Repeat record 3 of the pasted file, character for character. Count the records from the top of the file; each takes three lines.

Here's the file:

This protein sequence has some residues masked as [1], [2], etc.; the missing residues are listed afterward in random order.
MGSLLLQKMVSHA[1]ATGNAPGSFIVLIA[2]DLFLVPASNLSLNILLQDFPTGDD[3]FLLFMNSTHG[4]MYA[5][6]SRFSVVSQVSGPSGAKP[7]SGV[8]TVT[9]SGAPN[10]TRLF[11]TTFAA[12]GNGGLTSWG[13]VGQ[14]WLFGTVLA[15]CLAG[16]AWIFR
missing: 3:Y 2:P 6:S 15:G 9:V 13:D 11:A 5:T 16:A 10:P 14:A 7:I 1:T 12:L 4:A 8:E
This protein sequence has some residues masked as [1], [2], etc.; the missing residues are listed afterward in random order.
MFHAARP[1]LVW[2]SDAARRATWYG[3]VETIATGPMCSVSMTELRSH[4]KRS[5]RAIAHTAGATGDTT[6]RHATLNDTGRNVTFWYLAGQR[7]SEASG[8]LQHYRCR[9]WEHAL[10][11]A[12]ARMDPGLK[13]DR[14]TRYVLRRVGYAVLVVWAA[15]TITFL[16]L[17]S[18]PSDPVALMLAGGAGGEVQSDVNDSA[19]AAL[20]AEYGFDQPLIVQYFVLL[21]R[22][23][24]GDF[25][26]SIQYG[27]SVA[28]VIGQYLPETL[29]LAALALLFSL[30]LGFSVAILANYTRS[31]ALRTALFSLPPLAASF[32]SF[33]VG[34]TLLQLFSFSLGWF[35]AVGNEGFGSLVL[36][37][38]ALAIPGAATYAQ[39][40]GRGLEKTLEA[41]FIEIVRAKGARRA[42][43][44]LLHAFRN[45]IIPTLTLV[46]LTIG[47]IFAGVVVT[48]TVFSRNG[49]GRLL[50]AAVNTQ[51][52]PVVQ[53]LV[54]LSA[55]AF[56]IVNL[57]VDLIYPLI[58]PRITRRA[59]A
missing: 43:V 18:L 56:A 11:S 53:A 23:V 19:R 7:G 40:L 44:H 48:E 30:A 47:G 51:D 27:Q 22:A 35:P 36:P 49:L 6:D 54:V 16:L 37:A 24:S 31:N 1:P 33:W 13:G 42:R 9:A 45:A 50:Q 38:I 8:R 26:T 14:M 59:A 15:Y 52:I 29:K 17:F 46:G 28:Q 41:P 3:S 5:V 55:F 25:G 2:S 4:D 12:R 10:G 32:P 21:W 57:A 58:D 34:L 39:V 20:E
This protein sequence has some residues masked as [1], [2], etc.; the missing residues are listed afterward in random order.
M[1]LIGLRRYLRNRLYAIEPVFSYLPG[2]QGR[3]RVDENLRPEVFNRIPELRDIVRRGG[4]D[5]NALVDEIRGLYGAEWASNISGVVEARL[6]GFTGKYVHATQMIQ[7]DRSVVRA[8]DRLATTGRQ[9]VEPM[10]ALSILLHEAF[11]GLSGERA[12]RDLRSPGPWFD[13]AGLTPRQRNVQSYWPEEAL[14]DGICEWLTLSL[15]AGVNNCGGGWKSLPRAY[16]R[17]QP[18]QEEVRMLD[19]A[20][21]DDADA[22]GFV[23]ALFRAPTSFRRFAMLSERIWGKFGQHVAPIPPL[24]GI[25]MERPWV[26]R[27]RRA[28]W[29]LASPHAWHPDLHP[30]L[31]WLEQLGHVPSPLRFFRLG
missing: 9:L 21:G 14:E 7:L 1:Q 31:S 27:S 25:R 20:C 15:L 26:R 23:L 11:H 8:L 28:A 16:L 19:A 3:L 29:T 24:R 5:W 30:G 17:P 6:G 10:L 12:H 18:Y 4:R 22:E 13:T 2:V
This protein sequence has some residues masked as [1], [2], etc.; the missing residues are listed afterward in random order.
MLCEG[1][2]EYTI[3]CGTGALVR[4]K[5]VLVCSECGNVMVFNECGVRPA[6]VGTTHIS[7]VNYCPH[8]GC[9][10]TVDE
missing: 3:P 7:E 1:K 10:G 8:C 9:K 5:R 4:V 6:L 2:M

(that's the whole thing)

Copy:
This protein sequence has some residues masked as [1], [2], etc.; the missing residues are listed afterward in random order.
M[1]LIGLRRYLRNRLYAIEPVFSYLPG[2]QGR[3]RVDENLRPEVFNRIPELRDIVRRGG[4]D[5]NALVDEIRGLYGAEWASNISGVVEARL[6]GFTGKYVHATQMIQ[7]DRSVVRA[8]DRLATTGRQ[9]VEPM[10]ALSILLHEAF[11]GLSGERA[12]RDLRSPGPWFD[13]AGLTPRQRNVQSYWPEEAL[14]DGICEWLTLSL[15]AGVNNCGGGWKSLPRAY[16]R[17]QP[18]QEEVRMLD[19]A[20][21]DDADA[22]GFV[23]ALFRAPTSFRRFAMLSERIWGKFGQHVAPIPPL[24]GI[25]MERPWV[26]R[27]RRA[28]W[29]LASPHAWHPDLHP[30]L[31]WLEQLGHVPSPLRFFRLG
missing: 9:L 21:G 14:E 7:L 1:Q 31:S 27:S 25:R 20:C 15:L 26:R 23:L 11:H 8:L 28:A 16:L 19:A 3:L 29:T 24:R 5:W 30:G 17:P 6:G 10:L 12:H 18:Y 4:R 22:E 13:T 2:V